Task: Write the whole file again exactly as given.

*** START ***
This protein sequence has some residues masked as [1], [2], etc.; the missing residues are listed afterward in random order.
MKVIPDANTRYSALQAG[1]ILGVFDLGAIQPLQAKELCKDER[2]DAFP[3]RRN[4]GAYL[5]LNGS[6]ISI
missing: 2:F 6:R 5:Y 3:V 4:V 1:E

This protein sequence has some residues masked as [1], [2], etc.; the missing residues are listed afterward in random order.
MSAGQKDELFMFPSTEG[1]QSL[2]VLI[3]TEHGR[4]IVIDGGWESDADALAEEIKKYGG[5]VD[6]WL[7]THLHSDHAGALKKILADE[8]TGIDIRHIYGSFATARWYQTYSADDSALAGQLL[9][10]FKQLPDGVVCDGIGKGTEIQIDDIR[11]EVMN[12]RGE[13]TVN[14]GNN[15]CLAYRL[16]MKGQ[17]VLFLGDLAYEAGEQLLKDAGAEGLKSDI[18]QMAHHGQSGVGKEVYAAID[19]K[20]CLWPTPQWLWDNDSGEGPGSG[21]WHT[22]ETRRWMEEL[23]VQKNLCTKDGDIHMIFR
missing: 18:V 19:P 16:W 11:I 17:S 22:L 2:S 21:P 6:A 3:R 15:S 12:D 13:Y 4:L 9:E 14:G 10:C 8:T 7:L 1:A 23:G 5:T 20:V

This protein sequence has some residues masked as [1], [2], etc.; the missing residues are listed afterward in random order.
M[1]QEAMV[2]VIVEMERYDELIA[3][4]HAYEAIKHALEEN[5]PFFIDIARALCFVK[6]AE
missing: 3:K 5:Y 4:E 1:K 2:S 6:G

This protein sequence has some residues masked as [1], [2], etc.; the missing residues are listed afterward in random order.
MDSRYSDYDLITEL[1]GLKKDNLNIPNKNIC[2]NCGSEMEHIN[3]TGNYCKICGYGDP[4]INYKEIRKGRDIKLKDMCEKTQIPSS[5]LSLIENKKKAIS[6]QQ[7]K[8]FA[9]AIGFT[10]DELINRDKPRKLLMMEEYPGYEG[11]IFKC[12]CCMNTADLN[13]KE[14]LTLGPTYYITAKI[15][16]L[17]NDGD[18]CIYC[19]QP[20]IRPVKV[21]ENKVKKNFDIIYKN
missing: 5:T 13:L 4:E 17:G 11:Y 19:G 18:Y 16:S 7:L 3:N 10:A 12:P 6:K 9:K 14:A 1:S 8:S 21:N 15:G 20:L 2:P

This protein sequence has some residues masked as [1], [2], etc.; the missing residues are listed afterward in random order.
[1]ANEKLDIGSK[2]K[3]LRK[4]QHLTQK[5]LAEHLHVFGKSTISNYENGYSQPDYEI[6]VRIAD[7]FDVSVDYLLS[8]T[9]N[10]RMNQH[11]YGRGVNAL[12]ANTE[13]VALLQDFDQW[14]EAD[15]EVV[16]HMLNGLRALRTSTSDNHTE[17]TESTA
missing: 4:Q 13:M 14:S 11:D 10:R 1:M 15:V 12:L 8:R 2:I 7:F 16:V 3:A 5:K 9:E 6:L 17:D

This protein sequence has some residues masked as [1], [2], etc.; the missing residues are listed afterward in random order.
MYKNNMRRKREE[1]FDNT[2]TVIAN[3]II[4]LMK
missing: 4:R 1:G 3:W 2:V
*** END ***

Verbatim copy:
This protein sequence has some residues masked as [1], [2], etc.; the missing residues are listed afterward in random order.
MKVIPDANTRYSALQAG[1]ILGVFDLGAIQPLQAKELCKDER[2]DAFP[3]RRN[4]GAYL[5]LNGS[6]ISI
missing: 2:F 6:R 5:Y 3:V 4:V 1:E

This protein sequence has some residues masked as [1], [2], etc.; the missing residues are listed afterward in random order.
MSAGQKDELFMFPSTEG[1]QSL[2]VLI[3]TEHGR[4]IVIDGGWESDADALAEEIKKYGG[5]VD[6]WL[7]THLHSDHAGALKKILADE[8]TGIDIRHIYGSFATARWYQTYSADDSALAGQLL[9][10]FKQLPDGVVCDGIGKGTEIQIDDIR[11]EVMN[12]RGE[13]TVN[14]GNN[15]CLAYRL[16]MKGQ[17]VLFLGDLAYEAGEQLLKDAGAEGLKSDI[18]QMAHHGQSGVGKEVYAAID[19]K[20]CLWPTPQWLWDNDSGEGPGSG[21]WHT[22]ETRRWMEEL[23]VQKNLCTKDGDIHMIFR
missing: 18:V 19:P 16:W 11:I 17:S 22:L 2:S 21:P 6:A 3:R 15:S 12:D 13:Y 4:L 9:E 14:G 10:C 8:T 7:L 1:A 23:G 5:T 20:V

This protein sequence has some residues masked as [1], [2], etc.; the missing residues are listed afterward in random order.
M[1]QEAMV[2]VIVEMERYDELIA[3][4]HAYEAIKHALEEN[5]PFFIDIARALCFVK[6]AE
missing: 3:K 5:Y 4:E 1:K 2:S 6:G

This protein sequence has some residues masked as [1], [2], etc.; the missing residues are listed afterward in random order.
MDSRYSDYDLITEL[1]GLKKDNLNIPNKNIC[2]NCGSEMEHIN[3]TGNYCKICGYGDP[4]INYKEIRKGRDIKLKDMCEKTQIPSS[5]LSLIENKKKAIS[6]QQ[7]K[8]FA[9]AIGFT[10]DELINRDKPRKLLMMEEYPGYEG[11]IFKC[12]CCMNTADLN[13]KE[14]LTLGPTYYITAKI[15][16]L[17]NDGD[18]CIYC[19]QP[20]IRPVKV[21]ENKVKKNFDIIYKN
missing: 5:T 13:L 4:E 17:G 11:Y 19:G 18:Y 16:S 7:L 3:N 10:A 12:P 6:K 9:K 14:A 1:S 8:S 21:N 15:G 20:L 2:P

This protein sequence has some residues masked as [1], [2], etc.; the missing residues are listed afterward in random order.
[1]ANEKLDIGSK[2]K[3]LRK[4]QHLTQK[5]LAEHLHVFGKSTISNYENGYSQPDYEI[6]VRIAD[7]FDVSVDYLLS[8]T[9]N[10]RMNQH[11]YGRGVNAL[12]ANTE[13]VALLQDFDQW[14]EAD[15]EVV[16]HMLNGLRALRTSTSDNHTE[17]TESTA
missing: 4:Q 13:M 14:S 11:D 10:R 1:M 15:V 12:L 8:R 2:I 7:F 16:V 3:A 5:K 9:E 6:L 17:D

This protein sequence has some residues masked as [1], [2], etc.; the missing residues are listed afterward in random order.
MYKNNMRRKREE[1]FDNT[2]TVIAN[3]II[4]LMK
missing: 4:R 1:G 3:W 2:V